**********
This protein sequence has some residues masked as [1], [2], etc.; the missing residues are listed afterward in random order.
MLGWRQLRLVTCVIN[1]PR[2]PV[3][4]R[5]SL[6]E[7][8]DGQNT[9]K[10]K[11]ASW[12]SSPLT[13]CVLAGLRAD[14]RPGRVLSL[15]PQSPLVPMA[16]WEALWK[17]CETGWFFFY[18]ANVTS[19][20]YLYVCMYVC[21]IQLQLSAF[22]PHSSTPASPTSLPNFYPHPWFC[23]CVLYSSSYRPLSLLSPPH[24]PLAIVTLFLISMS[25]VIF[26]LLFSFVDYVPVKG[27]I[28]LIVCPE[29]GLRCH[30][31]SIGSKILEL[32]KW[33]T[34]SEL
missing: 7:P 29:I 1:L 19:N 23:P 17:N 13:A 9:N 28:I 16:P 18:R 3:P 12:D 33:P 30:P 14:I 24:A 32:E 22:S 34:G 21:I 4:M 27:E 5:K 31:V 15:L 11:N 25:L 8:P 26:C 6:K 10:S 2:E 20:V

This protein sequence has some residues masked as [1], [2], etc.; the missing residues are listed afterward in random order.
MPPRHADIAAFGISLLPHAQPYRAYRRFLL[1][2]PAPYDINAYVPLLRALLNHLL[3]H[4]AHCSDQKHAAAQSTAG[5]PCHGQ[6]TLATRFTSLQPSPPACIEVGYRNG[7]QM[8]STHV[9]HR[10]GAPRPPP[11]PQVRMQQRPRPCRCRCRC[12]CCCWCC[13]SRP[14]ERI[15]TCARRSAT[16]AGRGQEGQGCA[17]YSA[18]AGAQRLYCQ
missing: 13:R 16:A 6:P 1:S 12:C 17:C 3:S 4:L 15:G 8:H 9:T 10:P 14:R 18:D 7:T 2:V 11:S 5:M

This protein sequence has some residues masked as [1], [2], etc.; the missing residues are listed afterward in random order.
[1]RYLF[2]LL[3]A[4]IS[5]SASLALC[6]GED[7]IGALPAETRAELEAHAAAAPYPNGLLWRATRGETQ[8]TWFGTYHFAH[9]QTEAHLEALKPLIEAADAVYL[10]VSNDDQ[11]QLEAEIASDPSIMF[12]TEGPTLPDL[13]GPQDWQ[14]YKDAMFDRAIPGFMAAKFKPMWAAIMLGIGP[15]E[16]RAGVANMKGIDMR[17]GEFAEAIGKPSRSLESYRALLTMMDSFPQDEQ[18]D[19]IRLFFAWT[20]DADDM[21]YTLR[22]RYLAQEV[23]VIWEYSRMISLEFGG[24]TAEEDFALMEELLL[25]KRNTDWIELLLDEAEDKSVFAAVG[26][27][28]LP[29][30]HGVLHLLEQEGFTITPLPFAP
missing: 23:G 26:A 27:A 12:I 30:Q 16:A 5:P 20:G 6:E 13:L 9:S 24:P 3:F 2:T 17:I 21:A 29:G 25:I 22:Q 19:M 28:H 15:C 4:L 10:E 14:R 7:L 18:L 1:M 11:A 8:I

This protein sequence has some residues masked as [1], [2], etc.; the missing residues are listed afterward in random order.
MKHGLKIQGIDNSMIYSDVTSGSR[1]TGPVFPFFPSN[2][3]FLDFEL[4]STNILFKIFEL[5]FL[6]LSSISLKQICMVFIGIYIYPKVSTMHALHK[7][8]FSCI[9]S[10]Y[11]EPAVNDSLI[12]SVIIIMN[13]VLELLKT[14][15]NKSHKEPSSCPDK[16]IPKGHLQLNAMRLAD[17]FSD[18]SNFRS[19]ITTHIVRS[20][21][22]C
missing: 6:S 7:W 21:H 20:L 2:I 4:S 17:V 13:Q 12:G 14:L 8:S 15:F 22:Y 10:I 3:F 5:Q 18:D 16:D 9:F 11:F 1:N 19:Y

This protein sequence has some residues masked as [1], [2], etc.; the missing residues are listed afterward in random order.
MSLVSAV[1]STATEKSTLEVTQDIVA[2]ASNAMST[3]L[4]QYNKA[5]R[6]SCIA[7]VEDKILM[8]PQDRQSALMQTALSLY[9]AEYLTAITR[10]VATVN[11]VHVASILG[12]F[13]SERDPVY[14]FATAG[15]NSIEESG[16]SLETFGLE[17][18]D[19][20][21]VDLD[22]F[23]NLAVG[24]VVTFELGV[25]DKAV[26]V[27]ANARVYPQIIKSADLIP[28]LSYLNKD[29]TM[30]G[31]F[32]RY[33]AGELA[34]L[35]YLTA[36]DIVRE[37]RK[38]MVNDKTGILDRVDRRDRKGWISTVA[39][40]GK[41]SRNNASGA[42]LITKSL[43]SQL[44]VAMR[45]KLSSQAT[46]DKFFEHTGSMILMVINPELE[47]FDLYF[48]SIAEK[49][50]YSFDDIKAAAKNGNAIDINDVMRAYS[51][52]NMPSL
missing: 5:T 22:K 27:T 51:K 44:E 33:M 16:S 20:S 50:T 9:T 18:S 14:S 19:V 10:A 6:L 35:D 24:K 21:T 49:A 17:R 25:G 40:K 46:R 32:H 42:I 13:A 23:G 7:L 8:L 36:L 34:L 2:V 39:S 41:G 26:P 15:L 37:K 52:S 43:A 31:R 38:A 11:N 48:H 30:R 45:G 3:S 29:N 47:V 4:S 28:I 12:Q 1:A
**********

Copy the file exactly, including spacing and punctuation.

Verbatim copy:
This protein sequence has some residues masked as [1], [2], etc.; the missing residues are listed afterward in random order.
MLGWRQLRLVTCVIN[1]PR[2]PV[3][4]R[5]SL[6]E[7][8]DGQNT[9]K[10]K[11]ASW[12]SSPLT[13]CVLAGLRAD[14]RPGRVLSL[15]PQSPLVPMA[16]WEALWK[17]CETGWFFFY[18]ANVTS[19][20]YLYVCMYVC[21]IQLQLSAF[22]PHSSTPASPTSLPNFYPHPWFC[23]CVLYSSSYRPLSLLSPPH[24]PLAIVTLFLISMS[25]VIF[26]LLFSFVDYVPVKG[27]I[28]LIVCPE[29]GLRCH[30][31]SIGSKILEL[32]KW[33]T[34]SEL
missing: 7:P 29:I 1:L 19:N 23:P 17:N 13:A 9:N 28:I 16:P 18:R 3:P 12:D 33:P 30:P 14:I 24:A 32:E 22:S 34:G 21:I 4:M 27:E 5:K 31:V 15:L 11:N 25:L 8:P 26:C 6:K 10:S 2:E 20:V

This protein sequence has some residues masked as [1], [2], etc.; the missing residues are listed afterward in random order.
MPPRHADIAAFGISLLPHAQPYRAYRRFLL[1][2]PAPYDINAYVPLLRALLNHLL[3]H[4]AHCSDQKHAAAQSTAG[5]PCHGQ[6]TLATRFTSLQPSPPACIEVGYRNG[7]QM[8]STHV[9]HR[10]GAPRPPP[11]PQVRMQQRPRPCRCRCRC[12]CCCWCC[13]SRP[14]ERI[15]TCARRSAT[16]AGRGQEGQGCA[17]YSA[18]AGAQRLYCQ
missing: 13:R 16:A 6:P 1:S 12:C 17:C 3:S 4:L 15:G 8:H 9:T 10:P 14:R 18:D 7:T 2:V 11:S 5:M

This protein sequence has some residues masked as [1], [2], etc.; the missing residues are listed afterward in random order.
[1]RYLF[2]LL[3]A[4]IS[5]SASLALC[6]GED[7]IGALPAETRAELEAHAAAAPYPNGLLWRATRGETQ[8]TWFGTYHFAH[9]QTEAHLEALKPLIEAADAVYL[10]VSNDDQ[11]QLEAEIASDPSIMF[12]TEGPTLPDL[13]GPQDWQ[14]YKDAMFDRAIPGFMAAKFKPMWAAIMLGIGP[15]E[16]RAGVANMKGIDMR[17]GEFAEAIGKPSRSLESYRALLTMMDSFPQDEQ[18]D[19]IRLFFAWT[20]DADDM[21]YTLR[22]RYLAQEV[23]VIWEYSRMISLEFGG[24]TAEEDFALMEELLL[25]KRNTDWIELLLDEAEDKSVFAAVG[26][27][28]LP[29][30]HGVLHLLEQEGFTITPLPFAP
missing: 23:G 26:A 27:A 12:I 30:Q 16:A 5:P 20:G 6:E 13:L 9:S 24:P 3:F 2:T 17:I 21:A 29:G 25:I 22:Q 19:M 28:H 15:C 4:L 10:E 14:R 7:L 18:L 1:M 11:A 8:I

This protein sequence has some residues masked as [1], [2], etc.; the missing residues are listed afterward in random order.
MKHGLKIQGIDNSMIYSDVTSGSR[1]TGPVFPFFPSN[2][3]FLDFEL[4]STNILFKIFEL[5]FL[6]LSSISLKQICMVFIGIYIYPKVSTMHALHK[7][8]FSCI[9]S[10]Y[11]EPAVNDSLI[12]SVIIIMN[13]VLELLKT[14][15]NKSHKEPSSCPDK[16]IPKGHLQLNAMRLAD[17]FSD[18]SNFRS[19]ITTHIVRS[20][21][22]C
missing: 6:S 7:W 21:H 20:L 2:I 4:S 17:V 13:Q 12:G 14:L 8:S 15:F 22:Y 10:I 3:F 5:Q 18:D 16:D 9:F 11:F 1:N 19:Y

This protein sequence has some residues masked as [1], [2], etc.; the missing residues are listed afterward in random order.
MSLVSAV[1]STATEKSTLEVTQDIVA[2]ASNAMST[3]L[4]QYNKA[5]R[6]SCIA[7]VEDKILM[8]PQDRQSALMQTALSLY[9]AEYLTAITR[10]VATVN[11]VHVASILG[12]F[13]SERDPVY[14]FATAG[15]NSIEESG[16]SLETFGLE[17][18]D[19][20][21]VDLD[22]F[23]NLAVG[24]VVTFELGV[25]DKAV[26]V[27]ANARVYPQIIKSADLIP[28]LSYLNKD[29]TM[30]G[31]F[32]RY[33]AGELA[34]L[35]YLTA[36]DIVRE[37]RK[38]MVNDKTGILDRVDRRDRKGWISTVA[39][40]GK[41]SRNNASGA[42]LITKSL[43]SQL[44]VAMR[45]KLSSQAT[46]DKFFEHTGSMILMVINPELE[47]FDLYF[48]SIAEK[49][50]YSFDDIKAAAKNGNAIDINDVMRAYS[51][52]NMPSL
missing: 5:T 22:K 27:T 51:K 44:E 33:M 16:S 20:S 50:T 9:T 18:S 14:S 19:V 10:A 6:L 35:D 24:K 21:T 49:A 17:R 25:G 40:K 46:R 32:H 42:I 13:A 23:G 7:L 8:L 36:L 34:L 2:V 39:S 41:G 26:P 15:L 37:K 52:S 43:A 31:R 38:A 11:N 48:H 30:R 45:G 3:S 29:N 47:V 4:S 28:I 12:Q 1:A